‘Tales from the Dark’ puts a spin on classic fairy tales

| Senior Cadenza Editor

I didn’t know what I was in for when I walked into the Village Black Box theater on Saturday night for All Student Theatre’s “Tales from the Dark.” I expected something in line with the Halloween season—spooky, a bit of suspense with a dash of comedy thrown in.

As All Student Theatre (AST) Events Chair and author of the play senior Claire Kozak stated in her author’s note, “These aren’t the fairy tales you remember.” She was right.

From the beginning, “Tales from the Dark” is a wacky ride. The pre-show tunes contained all the Halloween classics (“Thriller,” “The Monster Mash,” etc), but quickly slid into the bizarre with titles like “Witch Doctor” and finally, “All I Want For Christmas Is You.” You might think that, with this kind of introduction, I would have been prepared for what was to come. You would be wrong.

Grace Bruton | Student Life

All Student Theatre’s “Tales from the Dark” company member Melia Van Hecke performs as Ariel in a comedic retelling of classic fairytales adapted by senior Claire Kozak Friday night.

The “stage” was merely an empty area in the center of a large pile of blankets and pillows on which audience members reclined. A few strings of fairy lights hung overhead provided the only scenery. The actors wore black T-shirts and leggings under their costumes, and weren’t subtle about it—T-shirts protruded above strapless dresses, leggings stuck out from under skirts and so on. During the Ursula skit, the background fish costumes were printed photographs of tropical fish taped to the actors’ shirts.

This wasn’t reflecting any laziness on AST’s part. Rather, the slapdash scenery and costumes, the way almost every character read their lines from a black three-ring binder and the constant breaking of the practically nonexistent fourth wall were there to further the play’s highest purpose: humor.

“You don’t need to know my name, unless you don’t like the show, in which case it’s Andrew Martin,” quipped Kozak—who also acted as the MC—near the start of the show, and after that, the jokes never stopped.

I’m sure you’ve heard of fairy tale reimaginings. In this day and age, who hasn’t? But “Tales from the Dark” is nothing like them. Sure, we all know of the new “Maleficent” movies, but had you heard of Cinderella being a shoe-shopping addict enabled by a traveling shoe salesman she calls Fairy Godmother, who only speaks in puns? What about Ariel’s “beautiful” voice causing several of the background fish to fall over dead as she screeched “All I Want For Christmas Is You” at the top of her lungs with all the enthusiasm and talent of a six-year-old with a cold?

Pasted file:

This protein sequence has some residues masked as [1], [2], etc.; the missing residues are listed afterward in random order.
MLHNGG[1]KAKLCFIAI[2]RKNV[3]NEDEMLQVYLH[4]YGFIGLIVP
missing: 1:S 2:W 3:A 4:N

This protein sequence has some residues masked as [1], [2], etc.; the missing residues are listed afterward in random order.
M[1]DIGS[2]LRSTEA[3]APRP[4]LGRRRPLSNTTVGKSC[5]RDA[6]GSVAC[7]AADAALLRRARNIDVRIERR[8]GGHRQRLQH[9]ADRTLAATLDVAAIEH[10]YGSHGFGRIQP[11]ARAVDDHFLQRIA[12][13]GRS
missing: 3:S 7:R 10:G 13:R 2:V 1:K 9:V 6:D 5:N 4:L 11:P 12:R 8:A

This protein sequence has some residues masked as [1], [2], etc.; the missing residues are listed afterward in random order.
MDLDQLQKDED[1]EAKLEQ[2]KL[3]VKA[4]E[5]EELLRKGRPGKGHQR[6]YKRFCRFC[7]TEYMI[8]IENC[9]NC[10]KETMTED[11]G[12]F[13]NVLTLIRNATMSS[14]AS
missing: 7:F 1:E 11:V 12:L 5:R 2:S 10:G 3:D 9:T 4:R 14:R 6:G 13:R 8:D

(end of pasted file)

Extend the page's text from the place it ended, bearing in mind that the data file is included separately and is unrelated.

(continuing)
Kozak guided the audience through a series of four such stories, beginning with Bluebeard, a solitary pirate constantly besieged—and eventually murdered—by gold-digging, real estate agent wives. Next we moved on to the story of Ursula. I could believe when she said she was doing a favor by taking Ariel’s voice—but maybe not by fusing her with Sebastian to give her crab legs instead of human ones. Following that, even though Little Red’s Soundcloud raps were censored for our protection, the Big Bad Wolf’s desire for her to shut up was perfectly understandable. And the evening was capped off with Cinderella’s fluffy shark slippers and their rather unfortunate consequences involving one angry injured prince and two scapegoat stepsisters.

“Tales from the Dark” is a very short play. Running at about 45 minutes, I left wanting more. True, there are only so many fairy tales you can flip on their heads before it becomes repetitive. But I would have happily sat through a couple more.

Still, that didn’t stop me from cheering when the cast came back on to take their bows. As they stepped onstage, the first notes of “[Actual Cannibal] Shia LaBeouf” started to play, and as they bowed, most of the audience shouted out lines. In between cheers were exclamations of “but your leg! Ah! It’s caught in a bear trap!” and as the audience filed out of the theater, several people paused to shout “Wait! He isn’t dead Shia surprise!”

This constant audience interaction and self-deprecating corniness is most of the appeal of “Tales from the Dark.” And I loved it. That being said, I recognize that this show wasn’t for everyone. If you came to the show expecting something serious, something scary or even something that didn’t feel like a strung-together collection of mildly dirty jokes and slapstick humor, you probably didn’t enjoy it. If you don’t know the words to “[Actual Cannibal] Shia LaBeouf” almost a decade after the meme’s popularity, or if you don’t like bad puns, this isn’t a play I would recommend.

At times, the show felt like too much. Not all of the acting was perfect. Most of the plots were contrived. And that’s why I loved it—Halloween is full of spooky stories. Sometimes, you just have to have fun, and if there’s one thing “Tales from the Dark” is, it’s fun.

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